FIG. 1 is an elevational cross-sectional view of a prior art EGR valve;
FIG. 2 is an enlarged and detailed view of area 2 in FIG. 1;
FIG. 3 is an elevational cross-sectional view of a valve like that shown in FIGS. 2 and 3 equipped with a moisture shield in accordance with the invention, shown in a first sealing position to which it is adaptable; and
FIG. 4 is a view like that shown in FIG. 3, showing the moisture shield adapted to a second position.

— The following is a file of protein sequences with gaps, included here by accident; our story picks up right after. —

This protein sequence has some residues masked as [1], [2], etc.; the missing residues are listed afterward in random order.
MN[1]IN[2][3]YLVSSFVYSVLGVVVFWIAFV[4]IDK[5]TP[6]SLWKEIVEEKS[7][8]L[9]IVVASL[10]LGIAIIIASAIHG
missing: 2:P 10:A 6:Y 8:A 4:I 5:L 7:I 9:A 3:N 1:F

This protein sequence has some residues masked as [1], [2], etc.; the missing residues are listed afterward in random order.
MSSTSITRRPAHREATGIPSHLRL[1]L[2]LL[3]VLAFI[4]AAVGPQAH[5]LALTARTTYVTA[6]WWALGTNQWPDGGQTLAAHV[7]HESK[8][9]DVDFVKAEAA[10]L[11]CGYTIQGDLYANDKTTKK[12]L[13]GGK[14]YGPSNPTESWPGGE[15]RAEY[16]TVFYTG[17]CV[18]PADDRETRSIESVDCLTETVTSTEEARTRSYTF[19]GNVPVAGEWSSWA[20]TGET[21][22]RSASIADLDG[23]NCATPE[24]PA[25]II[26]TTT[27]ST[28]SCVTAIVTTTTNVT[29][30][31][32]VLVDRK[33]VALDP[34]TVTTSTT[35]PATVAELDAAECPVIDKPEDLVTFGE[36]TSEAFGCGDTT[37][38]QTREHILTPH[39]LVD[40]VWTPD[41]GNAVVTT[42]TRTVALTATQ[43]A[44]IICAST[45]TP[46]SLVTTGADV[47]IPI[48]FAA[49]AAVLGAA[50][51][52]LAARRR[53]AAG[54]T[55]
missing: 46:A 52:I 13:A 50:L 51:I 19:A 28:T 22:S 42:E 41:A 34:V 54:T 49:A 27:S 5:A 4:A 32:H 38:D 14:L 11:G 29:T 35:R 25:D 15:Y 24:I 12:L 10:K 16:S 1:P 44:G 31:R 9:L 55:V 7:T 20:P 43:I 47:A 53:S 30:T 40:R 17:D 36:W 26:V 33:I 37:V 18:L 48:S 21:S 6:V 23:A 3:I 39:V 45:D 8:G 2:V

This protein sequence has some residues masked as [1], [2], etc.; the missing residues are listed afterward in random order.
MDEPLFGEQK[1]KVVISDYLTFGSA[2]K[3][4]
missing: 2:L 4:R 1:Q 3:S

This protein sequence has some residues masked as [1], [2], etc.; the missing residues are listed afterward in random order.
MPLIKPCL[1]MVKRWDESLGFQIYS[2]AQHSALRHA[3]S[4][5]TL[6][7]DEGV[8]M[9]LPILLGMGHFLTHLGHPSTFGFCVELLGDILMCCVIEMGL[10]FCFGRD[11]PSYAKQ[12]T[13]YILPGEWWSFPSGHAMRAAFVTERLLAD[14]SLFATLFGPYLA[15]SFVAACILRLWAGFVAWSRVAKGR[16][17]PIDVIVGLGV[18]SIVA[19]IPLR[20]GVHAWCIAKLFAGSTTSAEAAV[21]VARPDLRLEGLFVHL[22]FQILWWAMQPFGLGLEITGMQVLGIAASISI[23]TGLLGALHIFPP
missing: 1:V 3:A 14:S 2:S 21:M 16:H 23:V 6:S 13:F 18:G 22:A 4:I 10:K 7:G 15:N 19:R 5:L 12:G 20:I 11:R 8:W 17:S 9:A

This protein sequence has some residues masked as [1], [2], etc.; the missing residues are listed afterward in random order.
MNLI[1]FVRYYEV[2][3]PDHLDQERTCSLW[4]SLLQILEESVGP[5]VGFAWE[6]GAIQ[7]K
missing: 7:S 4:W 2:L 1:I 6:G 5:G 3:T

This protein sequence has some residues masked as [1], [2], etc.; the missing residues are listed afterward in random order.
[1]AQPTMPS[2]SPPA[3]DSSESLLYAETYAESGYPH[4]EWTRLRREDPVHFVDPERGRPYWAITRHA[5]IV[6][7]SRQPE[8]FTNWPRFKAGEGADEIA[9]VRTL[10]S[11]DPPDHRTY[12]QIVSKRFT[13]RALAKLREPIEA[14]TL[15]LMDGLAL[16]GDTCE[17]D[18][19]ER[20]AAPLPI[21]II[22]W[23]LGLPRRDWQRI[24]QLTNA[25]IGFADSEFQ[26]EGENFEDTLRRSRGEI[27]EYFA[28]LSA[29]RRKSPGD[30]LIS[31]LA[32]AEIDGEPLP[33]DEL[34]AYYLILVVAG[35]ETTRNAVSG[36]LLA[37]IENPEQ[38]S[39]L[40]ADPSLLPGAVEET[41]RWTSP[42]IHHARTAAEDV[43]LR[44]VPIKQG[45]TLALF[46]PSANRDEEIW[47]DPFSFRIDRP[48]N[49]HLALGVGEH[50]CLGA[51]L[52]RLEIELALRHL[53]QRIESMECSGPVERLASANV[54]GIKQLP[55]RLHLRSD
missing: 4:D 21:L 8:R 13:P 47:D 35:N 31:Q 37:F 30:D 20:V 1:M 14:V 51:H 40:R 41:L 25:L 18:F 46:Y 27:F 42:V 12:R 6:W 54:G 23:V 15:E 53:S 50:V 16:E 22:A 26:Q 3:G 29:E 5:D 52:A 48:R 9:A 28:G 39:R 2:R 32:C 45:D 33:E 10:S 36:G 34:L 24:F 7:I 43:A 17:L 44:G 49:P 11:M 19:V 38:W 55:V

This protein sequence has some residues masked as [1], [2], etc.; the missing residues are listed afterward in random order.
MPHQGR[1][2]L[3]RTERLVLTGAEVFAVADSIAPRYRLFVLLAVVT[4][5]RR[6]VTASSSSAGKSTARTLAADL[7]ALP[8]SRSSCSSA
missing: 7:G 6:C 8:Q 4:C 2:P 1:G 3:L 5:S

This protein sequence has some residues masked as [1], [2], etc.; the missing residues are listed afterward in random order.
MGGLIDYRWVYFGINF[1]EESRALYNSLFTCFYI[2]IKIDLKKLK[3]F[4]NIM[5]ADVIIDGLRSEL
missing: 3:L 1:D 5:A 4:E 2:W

The benefits afforded by the present invention will become more readily apparent by first considering a prior art pintle valve. Referring to FIGS. 1 and 2, a prior art EGR valve 10 includes a valve body 12 having a valve seat 14 separating a first chamber 16 from a second chamber 18, which chambers may communicate with the exhaust and intake systems, respectively, of an internal combustion engine 19 or the reverse. Valve head 20 is disposed adjacent to seat 14 for selectively mating therewith to open or to close communication between chambers 16 and 18. Valve stem, or pintle, 22 extends from head 20 through an axial bore 24 in bearing 26 and is captured within armature 28 of solenoid actuator 30. Bearing 26 is disposed in a port 27 in a wall of valve body 12 and guides stem 22 in reciprocating motion to open and close the valve when actuator 30 is energized and de-energized, respectively.